Entering The Era of Data Economy and What It Means for Companies
In today’s digital era, data has emerged as a new type of strategic asset which can be sold and exchanged. Data can now be easily generated from various sources which are mainly categorized into two: IoT devices (sensors/wearables, mobile phones, embedded chips, attached sensors/wearables, gyroscopes, etc.) and traditional big data sources (business applications, social media, websites, open sources, financial transactions, surveys, censuses, and digitized hard copies). All the generated data can be potentially utilized for various purposes, from product development and customer experience improvement to monetization. As its economic value keeps increasing, companies collect, analyze, organize, exchange, and sell data — participating in what is called the data economy where data is becoming a key measure of whether a company will remain relevant through the digital revolution.
The Data Economy Framework
Companies from various industries may contribute to the data economy, from telecommunications, retail, manufacture, fitness, automotive, insurance, healthcare, banking, finance, media, pharmaceuticals, travel, and hospitality to government. As published in their report about the rise of the data economy, IBM developed The Data Economy Framework to characterize companies, their roles, capabilities, and overall trends in how they act in the data economy. According to the report, the future marketplace contains Data Producers, Data Custodians, Data Aggregators, Platform Owners, Insight Providers, and Data Presenters. In this framework, Data Producers and Data Presenters are in a position of strength. The strength of Data Producers comes from collecting, accessing, and controlling large amounts of exclusive data. Meanwhile, Data Presenters are in a position of strength due to customer loyalty and content as they provide strong user interfaces, interactive experiences, and data discovery capabilities.
In The Data Economy Framework, the roles of companies are illustrated as a stack of layers from Data Producers at the bottom to Data Presenters at the top. Companies may move in multiple directions within the framework as their strategy: across the layer, up or down the stack, and compress or expand the stack. As they move across a layer, companies gain a bigger portion of the layer by adding material and content to their current capabilities, for example, a company that makes fitness trackers adds sleep monitoring to their abilities to monitor steps and heart rate. When companies move up or down the stack, they take on a new role and capabilities of another layer of the framework, up or down, to gain advantages such as more audience and better customer engagement. GPS device companies in the transportation industry provide an example of this by moving up the stack from Data Producers and Aggregators to Insight Providers. These companies moved from collecting and aggregating data from multiple sources to providing insights, optimizing transportation routes, and improving fuel efficiency. Compressing the stack typically means jumping from Data Presenters layer to Data Producers and continuing to build out data offerings. By performing this movement, companies may use platform ownership to get more data or use the supremacy of data producing to become a Platform Owner. Google and Amazon are two companies that do this.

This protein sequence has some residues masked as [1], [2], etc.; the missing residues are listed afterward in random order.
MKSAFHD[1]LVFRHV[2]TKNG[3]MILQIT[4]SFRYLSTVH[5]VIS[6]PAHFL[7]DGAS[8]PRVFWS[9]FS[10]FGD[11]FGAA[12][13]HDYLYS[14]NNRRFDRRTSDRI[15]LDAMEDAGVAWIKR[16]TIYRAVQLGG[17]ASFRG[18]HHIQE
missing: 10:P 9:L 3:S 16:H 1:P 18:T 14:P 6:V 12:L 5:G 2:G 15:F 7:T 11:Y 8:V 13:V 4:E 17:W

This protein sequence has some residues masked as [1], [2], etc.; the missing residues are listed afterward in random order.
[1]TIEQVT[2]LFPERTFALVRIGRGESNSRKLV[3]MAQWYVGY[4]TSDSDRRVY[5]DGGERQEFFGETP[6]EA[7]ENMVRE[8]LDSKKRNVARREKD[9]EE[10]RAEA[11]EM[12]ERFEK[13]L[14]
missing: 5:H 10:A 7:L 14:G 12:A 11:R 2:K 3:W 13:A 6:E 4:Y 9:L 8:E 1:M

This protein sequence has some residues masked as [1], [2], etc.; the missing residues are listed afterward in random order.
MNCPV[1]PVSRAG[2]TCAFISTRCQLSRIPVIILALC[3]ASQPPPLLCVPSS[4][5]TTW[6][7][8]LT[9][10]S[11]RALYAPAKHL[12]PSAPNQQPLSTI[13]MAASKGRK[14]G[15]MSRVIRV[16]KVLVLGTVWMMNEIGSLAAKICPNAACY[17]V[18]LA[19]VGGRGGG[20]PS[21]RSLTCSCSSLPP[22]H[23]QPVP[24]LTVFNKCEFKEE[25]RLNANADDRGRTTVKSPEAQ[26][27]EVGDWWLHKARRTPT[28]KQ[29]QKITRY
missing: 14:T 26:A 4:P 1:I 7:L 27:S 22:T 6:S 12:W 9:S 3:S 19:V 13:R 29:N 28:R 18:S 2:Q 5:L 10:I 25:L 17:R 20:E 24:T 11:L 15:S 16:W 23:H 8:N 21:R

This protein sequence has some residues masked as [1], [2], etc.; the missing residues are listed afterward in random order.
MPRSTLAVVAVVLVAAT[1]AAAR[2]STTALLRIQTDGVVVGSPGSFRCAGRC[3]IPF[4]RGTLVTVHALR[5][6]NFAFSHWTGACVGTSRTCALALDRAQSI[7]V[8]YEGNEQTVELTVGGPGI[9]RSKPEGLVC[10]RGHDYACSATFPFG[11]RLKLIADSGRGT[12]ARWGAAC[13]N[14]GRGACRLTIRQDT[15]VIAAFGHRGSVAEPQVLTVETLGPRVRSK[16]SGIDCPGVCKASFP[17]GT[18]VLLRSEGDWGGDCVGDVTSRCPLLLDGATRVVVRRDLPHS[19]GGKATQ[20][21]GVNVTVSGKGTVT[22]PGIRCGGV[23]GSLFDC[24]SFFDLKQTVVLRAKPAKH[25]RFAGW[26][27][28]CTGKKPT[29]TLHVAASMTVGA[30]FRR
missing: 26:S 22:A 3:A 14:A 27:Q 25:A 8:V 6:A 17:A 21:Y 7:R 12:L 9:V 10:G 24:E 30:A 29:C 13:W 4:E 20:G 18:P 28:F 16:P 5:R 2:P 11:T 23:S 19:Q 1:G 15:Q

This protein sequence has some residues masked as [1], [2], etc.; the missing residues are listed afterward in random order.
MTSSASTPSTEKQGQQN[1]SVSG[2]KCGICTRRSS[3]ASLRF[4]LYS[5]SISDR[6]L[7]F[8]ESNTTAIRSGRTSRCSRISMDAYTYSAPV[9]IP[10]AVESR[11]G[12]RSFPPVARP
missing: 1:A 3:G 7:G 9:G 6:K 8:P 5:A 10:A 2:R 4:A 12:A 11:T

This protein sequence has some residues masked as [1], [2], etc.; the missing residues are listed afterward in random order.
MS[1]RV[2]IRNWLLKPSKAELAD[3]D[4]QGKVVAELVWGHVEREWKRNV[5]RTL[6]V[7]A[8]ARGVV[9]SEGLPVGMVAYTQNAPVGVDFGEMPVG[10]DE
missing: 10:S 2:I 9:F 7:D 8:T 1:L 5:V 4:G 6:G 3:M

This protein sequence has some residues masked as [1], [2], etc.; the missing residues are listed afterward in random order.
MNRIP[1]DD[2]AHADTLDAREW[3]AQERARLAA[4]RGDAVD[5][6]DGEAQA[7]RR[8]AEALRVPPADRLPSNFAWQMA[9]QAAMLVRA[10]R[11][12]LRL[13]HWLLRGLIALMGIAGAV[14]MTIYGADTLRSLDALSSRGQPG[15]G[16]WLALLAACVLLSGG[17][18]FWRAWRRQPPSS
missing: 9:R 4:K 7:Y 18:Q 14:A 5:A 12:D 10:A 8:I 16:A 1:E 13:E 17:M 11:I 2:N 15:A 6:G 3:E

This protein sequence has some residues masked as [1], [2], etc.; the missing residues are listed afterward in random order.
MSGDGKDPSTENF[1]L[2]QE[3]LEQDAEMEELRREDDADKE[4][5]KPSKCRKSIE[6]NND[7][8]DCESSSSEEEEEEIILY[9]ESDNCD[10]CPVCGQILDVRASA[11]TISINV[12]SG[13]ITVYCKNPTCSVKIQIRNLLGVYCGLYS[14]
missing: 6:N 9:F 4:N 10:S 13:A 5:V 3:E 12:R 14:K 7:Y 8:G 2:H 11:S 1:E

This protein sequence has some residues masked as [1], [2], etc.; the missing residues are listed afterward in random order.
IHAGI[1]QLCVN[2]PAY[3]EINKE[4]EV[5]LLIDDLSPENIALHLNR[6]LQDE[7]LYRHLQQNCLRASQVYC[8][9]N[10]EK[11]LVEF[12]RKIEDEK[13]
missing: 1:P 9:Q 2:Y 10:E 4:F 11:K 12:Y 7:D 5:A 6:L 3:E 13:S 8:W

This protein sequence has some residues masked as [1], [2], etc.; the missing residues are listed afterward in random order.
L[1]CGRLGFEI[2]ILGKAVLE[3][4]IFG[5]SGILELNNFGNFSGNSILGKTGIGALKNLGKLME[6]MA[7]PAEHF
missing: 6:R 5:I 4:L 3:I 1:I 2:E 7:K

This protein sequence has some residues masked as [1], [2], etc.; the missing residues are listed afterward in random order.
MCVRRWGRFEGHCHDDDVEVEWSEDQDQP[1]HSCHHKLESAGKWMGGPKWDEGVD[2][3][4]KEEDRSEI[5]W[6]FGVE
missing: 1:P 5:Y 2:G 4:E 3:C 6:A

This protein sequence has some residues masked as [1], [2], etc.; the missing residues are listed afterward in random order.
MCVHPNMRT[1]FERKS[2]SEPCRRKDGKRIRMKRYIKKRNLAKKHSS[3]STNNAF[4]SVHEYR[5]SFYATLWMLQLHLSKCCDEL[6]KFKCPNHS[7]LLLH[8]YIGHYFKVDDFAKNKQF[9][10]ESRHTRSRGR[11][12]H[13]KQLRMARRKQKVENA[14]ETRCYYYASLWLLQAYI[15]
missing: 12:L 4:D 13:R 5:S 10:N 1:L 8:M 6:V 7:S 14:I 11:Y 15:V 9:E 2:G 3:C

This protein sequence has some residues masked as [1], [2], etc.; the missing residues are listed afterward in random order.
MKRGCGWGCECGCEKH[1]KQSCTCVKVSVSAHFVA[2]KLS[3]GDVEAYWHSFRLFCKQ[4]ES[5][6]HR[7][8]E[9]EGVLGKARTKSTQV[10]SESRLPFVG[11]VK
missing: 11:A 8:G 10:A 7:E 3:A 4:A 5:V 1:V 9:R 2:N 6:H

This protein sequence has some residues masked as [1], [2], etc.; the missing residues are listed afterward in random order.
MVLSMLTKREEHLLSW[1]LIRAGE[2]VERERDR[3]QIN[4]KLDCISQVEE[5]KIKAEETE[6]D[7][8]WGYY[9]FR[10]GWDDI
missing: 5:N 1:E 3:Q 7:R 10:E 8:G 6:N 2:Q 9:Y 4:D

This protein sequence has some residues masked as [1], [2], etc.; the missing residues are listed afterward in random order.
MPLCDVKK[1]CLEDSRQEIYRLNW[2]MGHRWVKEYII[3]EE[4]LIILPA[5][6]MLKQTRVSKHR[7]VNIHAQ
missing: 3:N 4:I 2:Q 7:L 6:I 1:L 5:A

Data is The New Oil
In 2017, The Economist stated that, “The world’s most valuable resource is no longer oil, but data”. Participating and taking a role in the data economy is essential for companies not only to grow their presence and potential value but also stay relevant in the long run. Even when directly participating within the framework is not feasible, companies might find other methods to move aligned with the framework such as creating and monetizing industry specific data taxonomies. All in all, to succeed in the digital revolution, companies will need to evaluate their organization’s structure, go-to-market approach, and overall corporate identity in the lens of the new data economy.